Room: Exhibit Hall | Forum 9
Purpose: Patient motion is a major reason for artifacts in cone-beam CT (CBCT). One cause of motion is respiration that can be either suppressed via breath-hold or resolved by 4D reconstruction. However, residual motion such as breath-hold level drift, loss-of-breath, gas motion, peristalsis or muscle relaxation can still impair such reconstructions. Development of algorithms mitigating motion requires anatomic realism combined with ground-truth (GT) information. Such a requirement prevents the use of acquired CBCT patient data as well as the use of simple mathematical phantoms. We propose a (4D-)CT based method to simulate CBCT acquisitions with realistic respiratory motion and GT.
Methods: To simulate (4D-)CT based respiratory motion we apply the DEEDS deformation algorithm to non-rigidly register peak-inhale against peak-exhale phases. The registration yields a patient specific deformation vector field (DVF) that represents a linear approximation of the peak-to-peak deformation during regular breathing. By applying linear interpolation of the DVFs we simulate different inspiration levels. This enables us to use recorded breathing-curves to define breathing patterns. To simulate typical 17sec to 2min CBCT image acquisitions (400-900 projections), we interpolate the DVF according to the normalized breathing amplitude for each x-ray projection acquisition, deform the respective CT phase accordingly and forward project it. For reconstruction without motion streaks (but motion blurring) we calculate an average of all deformed volumes and a GT of choice using the DVF.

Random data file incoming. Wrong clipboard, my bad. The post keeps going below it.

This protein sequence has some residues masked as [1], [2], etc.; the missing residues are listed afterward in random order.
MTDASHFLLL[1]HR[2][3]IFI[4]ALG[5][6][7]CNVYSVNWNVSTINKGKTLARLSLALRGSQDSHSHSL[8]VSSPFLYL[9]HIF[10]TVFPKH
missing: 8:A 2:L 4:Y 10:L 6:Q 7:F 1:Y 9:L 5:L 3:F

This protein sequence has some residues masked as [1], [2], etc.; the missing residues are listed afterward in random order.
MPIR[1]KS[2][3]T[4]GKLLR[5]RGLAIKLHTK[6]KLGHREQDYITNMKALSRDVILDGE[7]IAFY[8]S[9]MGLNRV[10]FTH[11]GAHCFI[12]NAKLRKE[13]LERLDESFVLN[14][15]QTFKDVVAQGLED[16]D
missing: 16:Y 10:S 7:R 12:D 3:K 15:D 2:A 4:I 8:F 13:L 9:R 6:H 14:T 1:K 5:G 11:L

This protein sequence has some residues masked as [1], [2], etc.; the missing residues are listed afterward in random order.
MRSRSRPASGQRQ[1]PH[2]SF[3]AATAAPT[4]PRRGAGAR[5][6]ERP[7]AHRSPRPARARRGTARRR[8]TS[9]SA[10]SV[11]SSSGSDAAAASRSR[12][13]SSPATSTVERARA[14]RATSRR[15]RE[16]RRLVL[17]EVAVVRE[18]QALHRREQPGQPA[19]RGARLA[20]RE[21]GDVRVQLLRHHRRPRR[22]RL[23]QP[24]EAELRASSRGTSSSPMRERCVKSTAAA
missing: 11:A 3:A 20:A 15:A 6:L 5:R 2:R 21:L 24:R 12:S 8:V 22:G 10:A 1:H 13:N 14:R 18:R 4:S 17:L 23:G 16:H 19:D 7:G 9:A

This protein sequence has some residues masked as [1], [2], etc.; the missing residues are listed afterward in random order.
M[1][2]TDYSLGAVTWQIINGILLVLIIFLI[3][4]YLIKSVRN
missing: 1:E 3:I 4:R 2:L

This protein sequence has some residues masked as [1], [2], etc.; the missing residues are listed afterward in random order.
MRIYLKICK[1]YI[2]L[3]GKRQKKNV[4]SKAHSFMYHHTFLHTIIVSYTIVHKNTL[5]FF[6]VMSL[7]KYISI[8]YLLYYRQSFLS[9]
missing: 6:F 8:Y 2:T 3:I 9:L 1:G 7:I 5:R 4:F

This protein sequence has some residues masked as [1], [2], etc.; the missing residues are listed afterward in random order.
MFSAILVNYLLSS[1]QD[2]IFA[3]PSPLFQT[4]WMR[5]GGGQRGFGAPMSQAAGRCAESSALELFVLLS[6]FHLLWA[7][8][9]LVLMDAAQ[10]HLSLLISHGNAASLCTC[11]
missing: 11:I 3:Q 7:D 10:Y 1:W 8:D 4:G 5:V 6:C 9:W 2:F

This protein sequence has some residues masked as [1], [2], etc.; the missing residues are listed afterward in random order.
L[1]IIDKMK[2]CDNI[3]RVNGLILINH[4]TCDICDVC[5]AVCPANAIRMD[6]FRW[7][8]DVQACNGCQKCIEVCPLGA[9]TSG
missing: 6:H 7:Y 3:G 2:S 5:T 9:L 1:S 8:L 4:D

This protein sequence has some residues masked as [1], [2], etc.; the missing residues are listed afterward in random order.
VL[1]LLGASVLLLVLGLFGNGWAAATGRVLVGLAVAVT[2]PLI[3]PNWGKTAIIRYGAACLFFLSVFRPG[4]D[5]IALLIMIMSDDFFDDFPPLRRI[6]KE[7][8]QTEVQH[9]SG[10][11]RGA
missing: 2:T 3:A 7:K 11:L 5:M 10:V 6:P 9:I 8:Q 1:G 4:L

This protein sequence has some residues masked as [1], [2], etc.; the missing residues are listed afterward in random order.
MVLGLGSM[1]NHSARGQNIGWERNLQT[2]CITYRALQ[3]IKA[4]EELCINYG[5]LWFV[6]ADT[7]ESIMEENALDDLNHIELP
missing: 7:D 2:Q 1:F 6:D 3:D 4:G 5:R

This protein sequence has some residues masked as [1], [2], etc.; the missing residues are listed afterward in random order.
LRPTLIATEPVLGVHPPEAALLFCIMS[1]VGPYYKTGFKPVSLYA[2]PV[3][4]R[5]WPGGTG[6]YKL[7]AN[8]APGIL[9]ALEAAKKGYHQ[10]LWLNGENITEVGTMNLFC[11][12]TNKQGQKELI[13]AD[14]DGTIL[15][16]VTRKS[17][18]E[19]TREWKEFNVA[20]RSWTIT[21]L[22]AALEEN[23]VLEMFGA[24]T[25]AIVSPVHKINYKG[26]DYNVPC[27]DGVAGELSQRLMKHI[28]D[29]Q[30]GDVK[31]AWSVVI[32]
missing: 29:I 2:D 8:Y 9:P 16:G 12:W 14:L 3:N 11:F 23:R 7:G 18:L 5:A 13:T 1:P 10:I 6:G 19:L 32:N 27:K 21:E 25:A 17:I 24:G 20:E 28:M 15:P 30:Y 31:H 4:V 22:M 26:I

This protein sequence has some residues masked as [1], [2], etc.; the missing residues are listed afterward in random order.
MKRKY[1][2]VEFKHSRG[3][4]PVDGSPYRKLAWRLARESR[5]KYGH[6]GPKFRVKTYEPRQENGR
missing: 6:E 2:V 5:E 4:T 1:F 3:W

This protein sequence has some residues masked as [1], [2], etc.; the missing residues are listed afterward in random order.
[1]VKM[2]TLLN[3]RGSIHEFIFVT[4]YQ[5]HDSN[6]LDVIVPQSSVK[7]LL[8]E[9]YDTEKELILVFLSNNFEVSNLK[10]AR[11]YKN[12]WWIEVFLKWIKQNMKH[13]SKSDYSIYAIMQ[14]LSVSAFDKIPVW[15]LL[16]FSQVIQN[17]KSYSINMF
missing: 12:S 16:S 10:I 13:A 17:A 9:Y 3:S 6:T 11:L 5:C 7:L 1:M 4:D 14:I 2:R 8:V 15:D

Results: The method synthesizes individual and realistic breathing motion expected during CBCT acquisition and provides GT. The flexibility in choosing various anatomical locations and breathing patterns enables training data generation for machine learning based motion artifact mitigation.
Conclusion: The method yields realistic looking motion artifacts and has been applied for regular as well as irregular breathing patterns. Future improvements will include the use of piecewise linear interpolation between several breathing phases to simulate nonlinear deformations.
Funding Support, Disclosures, and Conflict of Interest: All authors are full time employees of Varian Medical Systems
Not Applicable / None Entered.